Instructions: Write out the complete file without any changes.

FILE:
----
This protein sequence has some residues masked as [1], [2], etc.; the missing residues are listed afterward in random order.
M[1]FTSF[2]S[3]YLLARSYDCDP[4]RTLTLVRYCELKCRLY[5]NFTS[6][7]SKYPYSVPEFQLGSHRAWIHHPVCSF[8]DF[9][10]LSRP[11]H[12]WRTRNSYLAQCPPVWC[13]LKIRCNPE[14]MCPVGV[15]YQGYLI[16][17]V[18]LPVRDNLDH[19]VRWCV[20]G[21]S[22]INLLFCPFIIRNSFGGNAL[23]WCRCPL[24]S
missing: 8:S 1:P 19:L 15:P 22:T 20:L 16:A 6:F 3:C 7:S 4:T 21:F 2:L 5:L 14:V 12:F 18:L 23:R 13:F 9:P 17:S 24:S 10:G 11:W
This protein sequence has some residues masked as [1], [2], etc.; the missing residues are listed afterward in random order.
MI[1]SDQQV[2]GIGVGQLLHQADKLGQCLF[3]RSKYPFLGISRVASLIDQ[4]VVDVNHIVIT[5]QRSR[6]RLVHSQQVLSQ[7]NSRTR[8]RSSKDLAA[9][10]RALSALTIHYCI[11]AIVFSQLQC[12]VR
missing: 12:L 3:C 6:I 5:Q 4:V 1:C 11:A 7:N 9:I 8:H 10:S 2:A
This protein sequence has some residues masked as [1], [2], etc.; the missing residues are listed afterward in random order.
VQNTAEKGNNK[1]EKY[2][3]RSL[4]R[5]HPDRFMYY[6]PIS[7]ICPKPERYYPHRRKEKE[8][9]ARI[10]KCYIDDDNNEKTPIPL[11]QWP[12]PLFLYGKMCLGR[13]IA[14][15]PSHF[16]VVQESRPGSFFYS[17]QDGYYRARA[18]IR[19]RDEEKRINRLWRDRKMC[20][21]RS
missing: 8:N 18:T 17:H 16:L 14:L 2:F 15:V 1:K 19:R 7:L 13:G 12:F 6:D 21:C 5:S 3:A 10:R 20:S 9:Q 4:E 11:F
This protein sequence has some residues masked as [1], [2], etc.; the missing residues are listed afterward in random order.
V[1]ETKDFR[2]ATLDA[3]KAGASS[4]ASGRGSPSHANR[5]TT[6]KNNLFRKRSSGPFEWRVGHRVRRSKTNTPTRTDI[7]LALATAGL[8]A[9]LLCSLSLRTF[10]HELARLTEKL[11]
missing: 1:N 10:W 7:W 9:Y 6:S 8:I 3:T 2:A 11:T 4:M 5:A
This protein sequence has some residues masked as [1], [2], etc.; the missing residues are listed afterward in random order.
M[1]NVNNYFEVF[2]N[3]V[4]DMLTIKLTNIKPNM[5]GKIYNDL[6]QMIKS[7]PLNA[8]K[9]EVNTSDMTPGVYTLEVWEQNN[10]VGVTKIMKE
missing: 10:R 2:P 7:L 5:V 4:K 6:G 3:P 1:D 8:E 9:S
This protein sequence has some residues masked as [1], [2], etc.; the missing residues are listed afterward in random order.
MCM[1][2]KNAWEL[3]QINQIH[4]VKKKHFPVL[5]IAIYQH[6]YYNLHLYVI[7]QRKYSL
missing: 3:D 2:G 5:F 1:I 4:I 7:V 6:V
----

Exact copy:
This protein sequence has some residues masked as [1], [2], etc.; the missing residues are listed afterward in random order.
M[1]FTSF[2]S[3]YLLARSYDCDP[4]RTLTLVRYCELKCRLY[5]NFTS[6][7]SKYPYSVPEFQLGSHRAWIHHPVCSF[8]DF[9][10]LSRP[11]H[12]WRTRNSYLAQCPPVWC[13]LKIRCNPE[14]MCPVGV[15]YQGYLI[16][17]V[18]LPVRDNLDH[19]VRWCV[20]G[21]S[22]INLLFCPFIIRNSFGGNAL[23]WCRCPL[24]S
missing: 8:S 1:P 19:L 15:P 22:T 20:L 16:A 6:F 3:C 7:S 4:T 21:F 2:L 5:L 14:V 12:F 18:L 23:R 13:F 9:P 17:S 24:S 10:G 11:W
This protein sequence has some residues masked as [1], [2], etc.; the missing residues are listed afterward in random order.
MI[1]SDQQV[2]GIGVGQLLHQADKLGQCLF[3]RSKYPFLGISRVASLIDQ[4]VVDVNHIVIT[5]QRSR[6]RLVHSQQVLSQ[7]NSRTR[8]RSSKDLAA[9][10]RALSALTIHYCI[11]AIVFSQLQC[12]VR
missing: 12:L 3:C 6:I 5:Q 4:V 1:C 11:A 7:N 9:I 8:H 10:S 2:A
This protein sequence has some residues masked as [1], [2], etc.; the missing residues are listed afterward in random order.
VQNTAEKGNNK[1]EKY[2][3]RSL[4]R[5]HPDRFMYY[6]PIS[7]ICPKPERYYPHRRKEKE[8][9]ARI[10]KCYIDDDNNEKTPIPL[11]QWP[12]PLFLYGKMCLGR[13]IA[14][15]PSHF[16]VVQESRPGSFFYS[17]QDGYYRARA[18]IR[19]RDEEKRINRLWRDRKMC[20][21]RS
missing: 8:N 18:T 17:H 16:L 14:L 2:F 15:V 1:K 19:R 7:L 13:G 12:F 6:D 21:C 5:S 3:A 10:R 20:S 9:Q 4:E 11:F
This protein sequence has some residues masked as [1], [2], etc.; the missing residues are listed afterward in random order.
V[1]ETKDFR[2]ATLDA[3]KAGASS[4]ASGRGSPSHANR[5]TT[6]KNNLFRKRSSGPFEWRVGHRVRRSKTNTPTRTDI[7]LALATAGL[8]A[9]LLCSLSLRTF[10]HELARLTEKL[11]
missing: 1:N 10:W 7:W 9:Y 6:S 8:I 3:T 2:A 11:T 4:M 5:A
This protein sequence has some residues masked as [1], [2], etc.; the missing residues are listed afterward in random order.
M[1]NVNNYFEVF[2]N[3]V[4]DMLTIKLTNIKPNM[5]GKIYNDL[6]QMIKS[7]PLNA[8]K[9]EVNTSDMTPGVYTLEVWEQNN[10]VGVTKIMKE
missing: 10:R 2:P 7:L 5:V 4:K 6:G 3:P 1:D 8:E 9:S
This protein sequence has some residues masked as [1], [2], etc.; the missing residues are listed afterward in random order.
MCM[1][2]KNAWEL[3]QINQIH[4]VKKKHFPVL[5]IAIYQH[6]YYNLHLYVI[7]QRKYSL
missing: 3:D 2:G 5:F 1:I 4:I 7:V 6:V